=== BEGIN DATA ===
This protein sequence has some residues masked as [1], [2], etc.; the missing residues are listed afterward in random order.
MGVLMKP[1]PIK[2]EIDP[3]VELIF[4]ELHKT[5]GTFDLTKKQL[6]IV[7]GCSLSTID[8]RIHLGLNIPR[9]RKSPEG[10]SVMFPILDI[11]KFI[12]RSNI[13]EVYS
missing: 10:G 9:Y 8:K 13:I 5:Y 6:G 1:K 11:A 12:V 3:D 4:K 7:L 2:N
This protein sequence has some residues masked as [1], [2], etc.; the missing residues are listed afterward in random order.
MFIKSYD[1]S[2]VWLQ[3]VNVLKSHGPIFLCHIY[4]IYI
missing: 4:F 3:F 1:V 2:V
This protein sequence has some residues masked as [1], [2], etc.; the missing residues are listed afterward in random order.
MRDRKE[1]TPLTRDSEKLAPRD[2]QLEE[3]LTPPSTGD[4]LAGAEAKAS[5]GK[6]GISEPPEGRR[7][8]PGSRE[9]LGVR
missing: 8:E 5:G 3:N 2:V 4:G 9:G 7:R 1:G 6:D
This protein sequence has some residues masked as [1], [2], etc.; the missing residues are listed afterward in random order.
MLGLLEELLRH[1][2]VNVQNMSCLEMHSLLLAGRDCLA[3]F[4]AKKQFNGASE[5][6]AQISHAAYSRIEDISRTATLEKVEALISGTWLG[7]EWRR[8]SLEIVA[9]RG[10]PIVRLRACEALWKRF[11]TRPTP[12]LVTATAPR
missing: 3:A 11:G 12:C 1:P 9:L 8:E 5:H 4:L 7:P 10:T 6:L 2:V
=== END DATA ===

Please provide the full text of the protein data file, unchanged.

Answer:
This protein sequence has some residues masked as [1], [2], etc.; the missing residues are listed afterward in random order.
MGVLMKP[1]PIK[2]EIDP[3]VELIF[4]ELHKT[5]GTFDLTKKQL[6]IV[7]GCSLSTID[8]RIHLGLNIPR[9]RKSPEG[10]SVMFPILDI[11]KFI[12]RSNI[13]EVYS
missing: 10:G 9:Y 8:K 13:I 5:Y 6:G 1:K 11:A 12:V 3:D 4:K 7:L 2:N
This protein sequence has some residues masked as [1], [2], etc.; the missing residues are listed afterward in random order.
MFIKSYD[1]S[2]VWLQ[3]VNVLKSHGPIFLCHIY[4]IYI
missing: 4:F 3:F 1:V 2:V
This protein sequence has some residues masked as [1], [2], etc.; the missing residues are listed afterward in random order.
MRDRKE[1]TPLTRDSEKLAPRD[2]QLEE[3]LTPPSTGD[4]LAGAEAKAS[5]GK[6]GISEPPEGRR[7][8]PGSRE[9]LGVR
missing: 8:E 5:G 3:N 2:V 4:G 9:G 7:R 1:G 6:D
This protein sequence has some residues masked as [1], [2], etc.; the missing residues are listed afterward in random order.
MLGLLEELLRH[1][2]VNVQNMSCLEMHSLLLAGRDCLA[3]F[4]AKKQFNGASE[5][6]AQISHAAYSRIEDISRTATLEKVEALISGTWLG[7]EWRR[8]SLEIVA[9]RG[10]PIVRLRACEALWKRF[11]TRPTP[12]LVTATAPR
missing: 3:A 11:G 12:C 1:P 9:L 8:E 5:H 4:L 7:P 10:T 6:L 2:V